Saturdays at the Café is a weekly feature hosted here to talk about and discuss the books I’ve discovered during the past week, added to my shelf and am excited about reading. They may be new/scheduled releases I’ve seen on NetGalley, at the library, or from publishers or they may be older titles my friends have reviewed and shared on Goodreads or blogs.
Set in the wilds of Maine, this is an explosive tale of an estranged son thrust into the hunt for a murderous fugitive—his own father.
Game warden Mike Bowditch returns home one evening to find an alarming voice from the past on his answering machine: his father, Jack, a hard-drinking womanizer who makes his living poaching illegal game. An even more frightening call comes the next morning from the police: They are searching for the man who killed a beloved local cop the night before—and his father is their prime suspect. Jack has escaped from police custody, and only Mike believes that his tormented father might not be guilty.
Now, alienated from the woman he loves, shunned by colleagues who have no sympathy for the suspected cop killer, Mike must come to terms with his haunted past. He knows firsthand Jack’s brutality, but is the man capable of murder? Desperate and alone, Mike strikes up an uneasy alliance with a retired warden pilot, and together the two men journey deep into the Maine wilderness in search of a runaway fugitive. There they meet a beautiful woman who claims to be Jack’s mistress but who seems to be guarding a more dangerous secret. The only way for Mike to save his father now is to find the real killer—which could mean putting everyone he loves in the line of fire.
The 8th book in the Mike Bowditch series was reviewed by Daniel @ Really Into This and got my attention. I always need to read in order, though.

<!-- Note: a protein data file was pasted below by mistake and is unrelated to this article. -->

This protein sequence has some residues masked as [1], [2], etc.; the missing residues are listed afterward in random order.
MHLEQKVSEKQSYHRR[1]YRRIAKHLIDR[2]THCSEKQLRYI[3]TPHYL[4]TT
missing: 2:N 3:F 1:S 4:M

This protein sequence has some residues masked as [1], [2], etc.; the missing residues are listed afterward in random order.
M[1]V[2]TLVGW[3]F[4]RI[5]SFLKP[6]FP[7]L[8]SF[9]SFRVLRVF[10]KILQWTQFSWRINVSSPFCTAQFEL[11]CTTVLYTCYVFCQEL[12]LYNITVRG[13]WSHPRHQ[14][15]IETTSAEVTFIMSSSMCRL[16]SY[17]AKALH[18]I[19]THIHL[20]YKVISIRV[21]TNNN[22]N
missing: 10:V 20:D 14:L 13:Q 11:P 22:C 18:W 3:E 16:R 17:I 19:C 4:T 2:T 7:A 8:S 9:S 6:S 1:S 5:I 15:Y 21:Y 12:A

This is how a family keeps a secret…and how that secret ends up keeping them.
This is how a family lives happily ever after…until happily ever after becomes complicated.
This is how children change…and then change the world.
This is Claude. He’s five years old, the youngest of five brothers, and loves peanut butter sandwiches. He also loves wearing a dress, and dreams of being a princess.
When he grows up, Claude says, he wants to be a girl.
Rosie and Penn want Claude to be whoever Claude wants to be. They’re just not sure they’re ready to share that with the world. Soon the entire family is keeping Claude’s secret. Until one day it explodes.
Quite a few of my friends loved this book so I’ve caved. And, the topic is relevant.
After a string of New York Times bestselling suburban thrillers, Andrew Gross has reinvented himself as a writer of historical thrillers. In his latest novel, Button Man, he delivers a stirring story of a Jewish family brought together in the dawn of the women’s garment business and torn apart by the birth of organized crime in New York City in the 1930s.
Morris, Sol, and Harry Rabishevsky grew up poor and rough in a tiny flat on the Lower East Side, until the death of their father thrust them into having to fend for themselves and support their large family. Morris, the youngest, dropped out of school at twelve years old and apprenticed himself to a garment cutter in a clothing factory; Sol headed to accounting school; but Harry, scarred by a family tragedy, fell in with a gang of thugs as a teenager. Morris steadily climbs through the ranks at the factory until at twenty-one he finally goes out on his own, convincing Sol to come work with him. But Harry can’t be lured away from the glamour, the power, and the money that come from his association with Louis Buchalter, whom Morris has battled with since his youth and who has risen to become the most ruthless mobster in New York. And when Buchalter sets his sights on the unions that staff the garment makers’ factories, a fatal showdown is inevitable, pitting brother against brother.